Move to Rogers Place a win for more than the Oilers

Posted by on Tuesday, April 12th, 2016 at 1:35pm.

Hockey fans cheered the parade of Oilers alumni and current players last week at Rexall Place, saving their most thunderous applause for the one and only #99 during the arena’s farewell game.  With this September’s move to the new $480 million arena, local property owners will suddenly become hockey fans if they aren’t already.

A brand new barn is good for the neighbourhood economy and for property values according to a recent report called The Impact of Stadium Construction on Real Estate Values, researched and published by the Real Estate Investment Network.  The report examined the ins and outs, pros and cons of plunking a major sports stadium into an urban neighbourhood with some very interest results.

In terms of housing around a new facility, the report found that there’s a positive impact on real estate values within a 5km radius of the stadium or rink.  The impact is even greater when the public space, local retail and commercial structures and entertainment district are architecturally blended with the design of the stadium or rink.  This is something that Rogers Place and Edmonton’s Ice District have worked hard to achieve.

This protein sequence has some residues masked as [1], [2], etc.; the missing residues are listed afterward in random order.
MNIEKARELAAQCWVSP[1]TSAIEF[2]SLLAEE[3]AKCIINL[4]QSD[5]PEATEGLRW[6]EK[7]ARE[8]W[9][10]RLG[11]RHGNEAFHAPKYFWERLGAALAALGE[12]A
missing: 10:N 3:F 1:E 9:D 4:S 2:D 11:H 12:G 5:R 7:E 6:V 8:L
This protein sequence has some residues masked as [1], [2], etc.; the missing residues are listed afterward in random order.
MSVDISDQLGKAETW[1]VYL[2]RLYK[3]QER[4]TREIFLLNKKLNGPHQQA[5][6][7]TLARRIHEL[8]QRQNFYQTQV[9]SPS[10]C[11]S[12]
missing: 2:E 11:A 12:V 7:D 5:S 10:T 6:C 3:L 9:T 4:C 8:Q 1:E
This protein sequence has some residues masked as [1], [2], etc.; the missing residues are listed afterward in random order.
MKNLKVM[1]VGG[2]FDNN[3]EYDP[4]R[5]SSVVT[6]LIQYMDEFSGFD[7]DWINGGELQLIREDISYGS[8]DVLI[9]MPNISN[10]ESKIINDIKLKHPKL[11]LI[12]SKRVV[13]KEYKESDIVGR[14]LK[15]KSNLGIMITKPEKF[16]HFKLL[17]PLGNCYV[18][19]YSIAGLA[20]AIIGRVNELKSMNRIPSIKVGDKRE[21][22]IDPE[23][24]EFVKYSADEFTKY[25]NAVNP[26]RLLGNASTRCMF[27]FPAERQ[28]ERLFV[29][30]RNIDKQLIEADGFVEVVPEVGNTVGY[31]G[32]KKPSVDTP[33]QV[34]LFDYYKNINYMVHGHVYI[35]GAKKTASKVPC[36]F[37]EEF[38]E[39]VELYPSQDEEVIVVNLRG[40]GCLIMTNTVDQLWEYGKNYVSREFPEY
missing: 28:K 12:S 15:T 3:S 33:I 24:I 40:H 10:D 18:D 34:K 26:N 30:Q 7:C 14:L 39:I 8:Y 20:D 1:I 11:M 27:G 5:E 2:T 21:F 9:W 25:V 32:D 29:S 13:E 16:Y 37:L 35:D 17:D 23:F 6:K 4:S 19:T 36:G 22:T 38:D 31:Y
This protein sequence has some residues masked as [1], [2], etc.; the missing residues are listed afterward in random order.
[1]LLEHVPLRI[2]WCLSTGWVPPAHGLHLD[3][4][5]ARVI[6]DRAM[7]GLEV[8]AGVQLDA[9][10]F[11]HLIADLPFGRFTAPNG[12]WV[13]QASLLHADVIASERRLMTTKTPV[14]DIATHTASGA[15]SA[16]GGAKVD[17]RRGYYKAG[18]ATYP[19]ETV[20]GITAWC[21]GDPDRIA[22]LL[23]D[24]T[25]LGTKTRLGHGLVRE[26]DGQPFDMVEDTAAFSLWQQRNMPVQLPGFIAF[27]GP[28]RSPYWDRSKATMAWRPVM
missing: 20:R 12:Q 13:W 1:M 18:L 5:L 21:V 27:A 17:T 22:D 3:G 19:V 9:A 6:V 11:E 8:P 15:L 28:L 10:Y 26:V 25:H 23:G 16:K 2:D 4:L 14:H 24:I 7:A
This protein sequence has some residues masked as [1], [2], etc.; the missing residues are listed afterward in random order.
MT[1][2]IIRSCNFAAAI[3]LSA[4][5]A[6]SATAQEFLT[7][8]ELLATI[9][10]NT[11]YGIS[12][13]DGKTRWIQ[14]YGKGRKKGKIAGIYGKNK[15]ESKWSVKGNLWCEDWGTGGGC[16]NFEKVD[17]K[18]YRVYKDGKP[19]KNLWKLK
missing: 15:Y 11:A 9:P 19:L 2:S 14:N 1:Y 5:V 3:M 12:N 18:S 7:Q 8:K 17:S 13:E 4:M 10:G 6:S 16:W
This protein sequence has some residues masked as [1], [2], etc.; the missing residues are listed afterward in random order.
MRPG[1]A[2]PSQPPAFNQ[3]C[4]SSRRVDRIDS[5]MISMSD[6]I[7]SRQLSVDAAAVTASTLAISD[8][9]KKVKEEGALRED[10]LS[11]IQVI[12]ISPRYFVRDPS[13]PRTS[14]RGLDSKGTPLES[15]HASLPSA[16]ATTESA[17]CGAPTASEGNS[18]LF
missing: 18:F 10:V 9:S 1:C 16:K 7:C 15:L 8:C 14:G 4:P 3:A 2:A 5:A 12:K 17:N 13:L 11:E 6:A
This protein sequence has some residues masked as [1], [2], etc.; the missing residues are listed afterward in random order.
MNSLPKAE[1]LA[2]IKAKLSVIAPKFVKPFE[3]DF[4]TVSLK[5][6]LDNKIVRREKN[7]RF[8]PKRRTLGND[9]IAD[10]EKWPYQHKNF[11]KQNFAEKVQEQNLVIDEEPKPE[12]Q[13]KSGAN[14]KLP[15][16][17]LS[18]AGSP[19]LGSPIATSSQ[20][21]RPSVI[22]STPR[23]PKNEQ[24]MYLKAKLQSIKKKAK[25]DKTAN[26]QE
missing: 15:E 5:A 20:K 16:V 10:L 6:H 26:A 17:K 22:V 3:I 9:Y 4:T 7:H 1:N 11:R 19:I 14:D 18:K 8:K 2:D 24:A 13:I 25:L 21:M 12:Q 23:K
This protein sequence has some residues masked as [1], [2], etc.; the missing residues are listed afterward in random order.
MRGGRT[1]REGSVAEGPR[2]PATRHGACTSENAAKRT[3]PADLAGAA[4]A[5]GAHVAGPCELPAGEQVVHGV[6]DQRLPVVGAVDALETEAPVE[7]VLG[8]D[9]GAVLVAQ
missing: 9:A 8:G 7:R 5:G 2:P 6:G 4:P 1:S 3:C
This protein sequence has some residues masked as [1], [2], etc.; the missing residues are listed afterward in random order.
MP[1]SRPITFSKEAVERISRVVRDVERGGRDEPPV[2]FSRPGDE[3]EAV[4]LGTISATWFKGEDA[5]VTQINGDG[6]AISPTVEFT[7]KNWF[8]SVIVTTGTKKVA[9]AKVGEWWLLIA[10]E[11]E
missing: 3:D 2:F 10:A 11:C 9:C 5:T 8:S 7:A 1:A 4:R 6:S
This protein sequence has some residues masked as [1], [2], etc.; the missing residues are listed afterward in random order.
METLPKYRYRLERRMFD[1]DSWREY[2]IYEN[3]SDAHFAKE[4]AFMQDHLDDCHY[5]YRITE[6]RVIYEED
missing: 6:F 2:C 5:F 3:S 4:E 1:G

If the local municipality increases property tax because of the new facility, that’s a bad thing.  Something for Calgary to consider when brainstorming the Flames new rink.

Depending on the distance from the facility, the type of residential development and the various parking options there are, house prices can go up anywhere from three to 15%. But conversely, will drop about 1.75% for every 10% distance drop away.   Walkability to and from the sports venue is key.

Even if a new stadium isn’t in the inner-city but in more suburban environments, house prices will rise.  Not as dramatically as when a whole complex has been constructed and absorbed downtown, but still to the positive.

On the down side, the increased traffic, pedestrian noise, lack of parking during events and rowdy sports fans can be factors to quality of life in certain neighbourhoods.

Overall, sports infrastructure does contribute to the local economy and now there’s empirical evidence that property values can rise as well.

Experts say sports entertainment developments provide the same sort of impact to the city as transit infrastructure improvements, boosting real estate values both real and perceived.

Rogers Place is in the heart of Edmonton and has great links to public transportation. It’s part of a thoughtful plan which includes an entertainment area and lots of amenities.  It will have a capacity for hockey games of more than 18,000 fans and for concerts, more than 20,000.  Also:

  • A smaller, community arena for varsity teams from MacEwan University to be used as a practice facility for the Oilers and junior teams.   It will also be available to rent.
  • A new office tower called Edmonton Civic Tower.  It boasts 27 floors to be used by the City of Edmonton administration.
  • A 60,000 square-foot casino with dining and live entertainment
  • An LRT Station
  • Oilers Entertainment Group headquarters.
  • Residential units and a four-star hotel

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